A terrific walk on one of Shropshire's highest and most charismatic hills.
Distance 8.2 miles (13.3km)
Minimum time 3hrs 30min
Ascent/gradient 1,330ft (405m)
Level of difficulty Hard
Paths Good but rough, uneven and/or boggy in places, 2 stiles
Landscape Moors and upland pasture with industrial remains
Suggested map aqua3 OS Explorer 203 Ludlow
Start/finish SO 595753
Dog friendliness Good, but keep under close control near sheep and cattle
Parking Car park/picnic site/viewpoint opposite turning for Kremlin Inn on A4117 on eastern edge of Cleehill village
Public toilets Cleehill village
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1 Walk up the track opposite the picnic area, towards the unusually named Kremlin Inn. Before you reach it, go through a rusty bridle gate on the left and along a track. After the first 220yds (201m), the right of way runs to the left of it, but can be very difficult - most walkers use the track.
2 Meet the radar station access road by Hedgehog House and turn right. Walk to the end of Rouse Boughton Terrace and go through a gate on the left to meet a track. Don't follow it; turn right along the edge of a pasture instead. Continue along the edge of the next field and through a gate in the corner to meet the Shropshire Way, which goes to the right. Ignore it and go straight on, cutting the corner of the field, aiming to meet and then follow the left-hand boundary after about 300yds (274m).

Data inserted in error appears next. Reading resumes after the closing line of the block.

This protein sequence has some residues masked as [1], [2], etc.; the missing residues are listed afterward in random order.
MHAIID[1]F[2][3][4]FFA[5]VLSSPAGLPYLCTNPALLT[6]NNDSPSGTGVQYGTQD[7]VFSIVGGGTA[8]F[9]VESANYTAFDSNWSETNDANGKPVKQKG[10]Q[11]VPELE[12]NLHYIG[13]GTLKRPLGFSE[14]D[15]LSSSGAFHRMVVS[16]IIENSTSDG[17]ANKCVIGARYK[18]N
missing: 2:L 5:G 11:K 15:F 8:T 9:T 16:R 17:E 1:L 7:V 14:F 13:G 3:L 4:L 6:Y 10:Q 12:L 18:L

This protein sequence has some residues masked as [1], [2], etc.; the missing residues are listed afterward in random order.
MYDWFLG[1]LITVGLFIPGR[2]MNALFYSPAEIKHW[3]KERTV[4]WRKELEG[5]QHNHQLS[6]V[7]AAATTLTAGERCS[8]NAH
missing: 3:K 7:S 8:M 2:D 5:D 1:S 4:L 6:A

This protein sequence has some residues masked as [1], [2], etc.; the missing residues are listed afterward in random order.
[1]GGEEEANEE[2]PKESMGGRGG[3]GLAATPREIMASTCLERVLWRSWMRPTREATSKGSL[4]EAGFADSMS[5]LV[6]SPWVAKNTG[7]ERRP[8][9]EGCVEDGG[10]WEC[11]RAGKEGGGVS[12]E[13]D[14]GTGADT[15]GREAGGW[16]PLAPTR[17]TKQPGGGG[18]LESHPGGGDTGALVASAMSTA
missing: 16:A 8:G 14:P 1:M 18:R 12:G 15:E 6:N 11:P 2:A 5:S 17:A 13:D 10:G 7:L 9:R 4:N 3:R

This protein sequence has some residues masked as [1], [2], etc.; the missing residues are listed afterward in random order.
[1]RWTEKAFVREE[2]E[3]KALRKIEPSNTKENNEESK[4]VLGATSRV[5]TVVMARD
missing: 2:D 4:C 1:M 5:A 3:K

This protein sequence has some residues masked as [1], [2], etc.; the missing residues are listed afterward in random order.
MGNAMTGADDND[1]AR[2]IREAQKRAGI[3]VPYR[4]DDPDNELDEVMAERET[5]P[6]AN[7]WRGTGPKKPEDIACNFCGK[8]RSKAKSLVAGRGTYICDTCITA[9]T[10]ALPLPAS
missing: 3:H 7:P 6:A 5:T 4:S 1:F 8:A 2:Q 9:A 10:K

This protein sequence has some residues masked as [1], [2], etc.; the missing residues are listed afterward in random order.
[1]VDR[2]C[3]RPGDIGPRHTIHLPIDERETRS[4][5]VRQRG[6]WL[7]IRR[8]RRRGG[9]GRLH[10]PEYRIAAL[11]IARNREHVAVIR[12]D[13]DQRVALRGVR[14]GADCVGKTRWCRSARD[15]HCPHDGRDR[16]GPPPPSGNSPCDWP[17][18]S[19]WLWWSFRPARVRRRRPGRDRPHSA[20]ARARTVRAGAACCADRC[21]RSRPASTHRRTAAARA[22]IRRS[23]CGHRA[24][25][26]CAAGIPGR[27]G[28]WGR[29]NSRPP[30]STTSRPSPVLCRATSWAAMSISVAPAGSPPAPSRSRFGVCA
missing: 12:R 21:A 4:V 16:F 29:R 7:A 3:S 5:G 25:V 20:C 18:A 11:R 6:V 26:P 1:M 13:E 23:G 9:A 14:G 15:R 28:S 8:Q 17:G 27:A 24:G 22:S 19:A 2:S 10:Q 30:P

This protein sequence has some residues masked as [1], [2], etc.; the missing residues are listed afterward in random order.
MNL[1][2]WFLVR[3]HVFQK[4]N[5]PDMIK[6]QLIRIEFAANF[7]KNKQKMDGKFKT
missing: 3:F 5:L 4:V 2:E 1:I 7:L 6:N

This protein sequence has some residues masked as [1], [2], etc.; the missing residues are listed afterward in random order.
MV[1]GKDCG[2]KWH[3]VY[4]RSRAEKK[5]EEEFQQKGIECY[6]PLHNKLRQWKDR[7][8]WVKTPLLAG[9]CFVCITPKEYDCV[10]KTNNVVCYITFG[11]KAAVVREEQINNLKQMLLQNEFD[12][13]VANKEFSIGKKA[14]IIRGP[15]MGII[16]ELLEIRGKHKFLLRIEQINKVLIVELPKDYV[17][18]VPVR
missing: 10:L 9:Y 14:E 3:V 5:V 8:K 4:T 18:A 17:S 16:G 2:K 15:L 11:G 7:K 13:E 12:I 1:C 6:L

3 Continue in the same direction through the next field to the left corner, then follow a track down to cross Benson's Brook at a bridge. Climb out of the valley on a track which passes the abutments of a former tramway bridge (part of Bitterley Incline, but called Titterstone Incline on OS maps), before arriving at Bedlam.
4 Turn left into the hamlet, then immediately fork right past The Old Shop House and Hullabaloo House towards Titterstone Clee Hill. A gate gives access and a path takes you to the right. After passing a house, it cuts a broad swath through the bracken.
5 Leave this path when you come to Bitterley Incline again. Climb on to the embankment, joining the Shropshire Way. Continue uphill now towards the ruined quarry buildings ahead. Pass to the right of the main quarry, then go left to the top.